Most people aren’t aware of how Consumer Proposals or personal bankruptcy work – so it’s no surprise that as Licensed Insolvency Trustees we get asked a lot of questions each and every day. We’ve asked some of our knowledgeable staff to answer the top 10 questions we hear – read on!
Can I avoid bankruptcy but still deal with my debts?
Yes! A Consumer Proposal is another option to deal with your debt. A Consumer Proposal is simply a deal between you and your creditors to offer less than 100 cents on the dollar, in full settlement of the debt. The creditors vote on the proposal and the proposal is legally binding on all your unsecured creditors, so they can’t pursue you for payment.
Tracey Lowe, Licensed Insolvency Trustee (Sands & Associates Burnaby office)
Is a Consumer Proposal the same as debt settlement?
A Consumer Proposal is definitely not the same as a debt settlement agreement. With debt settlement you would need to come up with a lump sum all at once, which can be very difficult; whereas in a Consumer Proposal you can make monthly payments and the payments are pre-determined, making budgeting easier. Also with a debt settlement the creditors do not have to agree to this and they can sue you, obtain a judgement against you and either garnish your wages or put a lien on your assets.
A stay of proceedings goes into effect when you start a Consumer Proposal and creditors cannot sue you anymore. I always say a Consumer Proposal is the best product available because not only is the debt itself reduced, but payments can be made monthly, the interest and penalties are stopped and on top of that the creditors cannot contact you.
Marlene Byrne, Estate Manager (Sands & Associates Maple Ridge office)
Can I keep my house and car if I file for personal Bankruptcy?
Provincial legislation states that you are allowed to keep a number of assets, including equity in a vehicle up to $5,000, as well as a portion of the equity in your home. Any amount over and above that exempt value the trustee has a responsibility to collect or realize for the creditors. If the equity amount is low a person can generally pay the equity amount throughout the bankruptcy process.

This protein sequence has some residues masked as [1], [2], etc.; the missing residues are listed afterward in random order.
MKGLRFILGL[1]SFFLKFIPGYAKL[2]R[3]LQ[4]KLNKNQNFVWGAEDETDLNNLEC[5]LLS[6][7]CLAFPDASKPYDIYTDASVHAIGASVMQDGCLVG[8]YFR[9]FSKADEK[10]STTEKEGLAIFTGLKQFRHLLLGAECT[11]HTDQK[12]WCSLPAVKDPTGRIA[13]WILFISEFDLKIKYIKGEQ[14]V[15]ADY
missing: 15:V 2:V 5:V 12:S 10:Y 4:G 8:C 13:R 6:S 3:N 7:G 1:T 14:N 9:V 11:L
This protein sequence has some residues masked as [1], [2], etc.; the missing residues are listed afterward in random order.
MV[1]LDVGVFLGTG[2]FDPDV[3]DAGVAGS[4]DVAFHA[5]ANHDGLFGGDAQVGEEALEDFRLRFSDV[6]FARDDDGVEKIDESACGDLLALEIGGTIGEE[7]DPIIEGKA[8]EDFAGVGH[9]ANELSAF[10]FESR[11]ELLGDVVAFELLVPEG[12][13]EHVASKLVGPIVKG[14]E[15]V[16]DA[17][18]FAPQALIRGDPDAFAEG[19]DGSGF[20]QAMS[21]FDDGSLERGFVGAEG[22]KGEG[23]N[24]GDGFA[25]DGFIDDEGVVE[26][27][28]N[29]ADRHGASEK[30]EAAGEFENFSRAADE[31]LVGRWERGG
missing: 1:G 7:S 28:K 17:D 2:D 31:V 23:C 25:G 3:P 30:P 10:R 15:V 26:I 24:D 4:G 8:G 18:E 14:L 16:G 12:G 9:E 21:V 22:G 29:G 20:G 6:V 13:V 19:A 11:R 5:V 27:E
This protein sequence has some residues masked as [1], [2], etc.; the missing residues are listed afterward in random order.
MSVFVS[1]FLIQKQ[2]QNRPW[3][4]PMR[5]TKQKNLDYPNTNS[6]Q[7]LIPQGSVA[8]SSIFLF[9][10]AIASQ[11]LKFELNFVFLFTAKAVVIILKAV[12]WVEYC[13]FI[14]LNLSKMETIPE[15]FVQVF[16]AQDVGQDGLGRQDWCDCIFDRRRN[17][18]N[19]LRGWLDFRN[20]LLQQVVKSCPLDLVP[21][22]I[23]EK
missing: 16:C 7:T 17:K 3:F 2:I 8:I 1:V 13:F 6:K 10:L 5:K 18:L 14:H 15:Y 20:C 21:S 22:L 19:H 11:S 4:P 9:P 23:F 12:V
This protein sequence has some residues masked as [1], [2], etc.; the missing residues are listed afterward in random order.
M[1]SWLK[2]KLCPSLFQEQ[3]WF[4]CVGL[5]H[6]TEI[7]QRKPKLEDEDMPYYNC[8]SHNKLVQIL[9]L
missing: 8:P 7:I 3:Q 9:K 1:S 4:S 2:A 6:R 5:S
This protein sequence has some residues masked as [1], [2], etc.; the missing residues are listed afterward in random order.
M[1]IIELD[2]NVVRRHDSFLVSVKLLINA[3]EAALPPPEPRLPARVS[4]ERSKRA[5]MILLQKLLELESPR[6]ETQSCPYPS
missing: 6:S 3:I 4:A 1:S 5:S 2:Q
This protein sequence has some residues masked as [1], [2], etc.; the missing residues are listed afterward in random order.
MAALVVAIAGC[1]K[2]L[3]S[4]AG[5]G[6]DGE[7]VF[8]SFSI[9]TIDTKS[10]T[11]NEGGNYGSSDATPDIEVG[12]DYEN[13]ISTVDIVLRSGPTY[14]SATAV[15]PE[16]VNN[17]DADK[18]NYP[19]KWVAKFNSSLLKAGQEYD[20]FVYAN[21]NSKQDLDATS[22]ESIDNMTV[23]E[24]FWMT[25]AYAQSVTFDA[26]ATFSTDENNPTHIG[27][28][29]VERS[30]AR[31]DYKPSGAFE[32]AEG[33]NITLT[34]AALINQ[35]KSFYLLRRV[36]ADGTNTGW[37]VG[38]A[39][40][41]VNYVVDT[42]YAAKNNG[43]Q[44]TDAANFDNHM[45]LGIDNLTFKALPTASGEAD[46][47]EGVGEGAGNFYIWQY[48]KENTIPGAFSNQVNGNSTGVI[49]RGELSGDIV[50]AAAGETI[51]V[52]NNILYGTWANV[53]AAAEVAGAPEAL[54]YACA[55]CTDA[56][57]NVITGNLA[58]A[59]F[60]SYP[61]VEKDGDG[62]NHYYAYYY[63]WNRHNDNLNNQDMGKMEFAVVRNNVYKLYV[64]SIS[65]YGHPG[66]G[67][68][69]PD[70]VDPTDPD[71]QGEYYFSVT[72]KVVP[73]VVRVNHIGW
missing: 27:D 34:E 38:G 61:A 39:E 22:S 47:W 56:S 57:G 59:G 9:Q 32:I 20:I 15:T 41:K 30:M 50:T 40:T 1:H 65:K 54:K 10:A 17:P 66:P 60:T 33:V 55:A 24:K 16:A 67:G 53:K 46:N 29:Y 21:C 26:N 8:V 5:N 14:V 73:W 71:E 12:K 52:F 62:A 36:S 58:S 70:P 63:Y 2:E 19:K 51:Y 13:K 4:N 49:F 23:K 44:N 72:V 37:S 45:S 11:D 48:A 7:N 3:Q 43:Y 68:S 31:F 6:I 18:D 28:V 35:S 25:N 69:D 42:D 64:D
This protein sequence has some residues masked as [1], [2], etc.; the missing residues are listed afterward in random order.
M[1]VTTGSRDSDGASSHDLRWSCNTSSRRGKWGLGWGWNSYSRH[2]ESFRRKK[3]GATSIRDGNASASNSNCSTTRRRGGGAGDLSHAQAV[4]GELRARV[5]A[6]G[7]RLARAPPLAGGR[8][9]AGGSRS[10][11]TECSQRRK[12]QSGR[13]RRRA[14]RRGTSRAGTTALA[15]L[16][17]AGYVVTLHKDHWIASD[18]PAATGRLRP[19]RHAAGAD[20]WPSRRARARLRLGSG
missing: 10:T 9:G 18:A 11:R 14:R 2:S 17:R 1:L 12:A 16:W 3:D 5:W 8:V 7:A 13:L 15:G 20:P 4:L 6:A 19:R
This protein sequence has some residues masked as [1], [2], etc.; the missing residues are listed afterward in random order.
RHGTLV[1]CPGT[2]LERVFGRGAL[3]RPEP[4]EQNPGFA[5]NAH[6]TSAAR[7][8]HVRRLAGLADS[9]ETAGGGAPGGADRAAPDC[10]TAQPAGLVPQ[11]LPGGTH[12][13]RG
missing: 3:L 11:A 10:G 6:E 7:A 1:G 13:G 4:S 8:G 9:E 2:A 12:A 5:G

It’s important to note that even if a person has equity in their car or home that is more than the exemption amounts allowed, it doesn’t mean they won’t get to keep the asset. There are a few ways to deal with the assets in that case.
If you have a loan on your vehicle or a mortgage for your home, we establish through documentation you and your creditors provide if there is any equity (of course the exemptions mentioned above are also factored in).
If the trustee establishes that there is no equity in the vehicle, you can decide whether or not you want to keep making payments on the financing, or to let the car go back to the creditor. If you wish to return the vehicle it will be covered under the bankruptcy or Consumer Proposal. The same basic options apply with a mortgage.
Sandra Myers, Estate Manager (Sands & Associates Chilliwack office)
How does a Bankruptcy or Consumer Proposal impact my spouse?
If you spouse isn’t attached to any of your loans by co-signing or guaranteeing them, it won’t affect your spouse at all. Your spouse will be able to maintain his/her credit rating throughout your Bankruptcy or Consumer Proposal.
Cindy Wallas, Estate Manager (Sands & Associates White Rock office)
What are your fees as Licensed Insolvency Trustees?
In most cases our fees are legislated by the government of Canada.
All fees taken by licensed insolvency trustees are subject to the approval of creditors, our regulator (The Office of the Superintendent of Bankruptcy) and the court. This ensures complete transparency and promotes the integrity of the insolvency system.
Individuals that are not regulated by the government or the Office of the Superintendent of Bankruptcy may charge as they wish.
Raj Hara, Licensed Insolvency Trustee (Sands & Associates New Westminster office)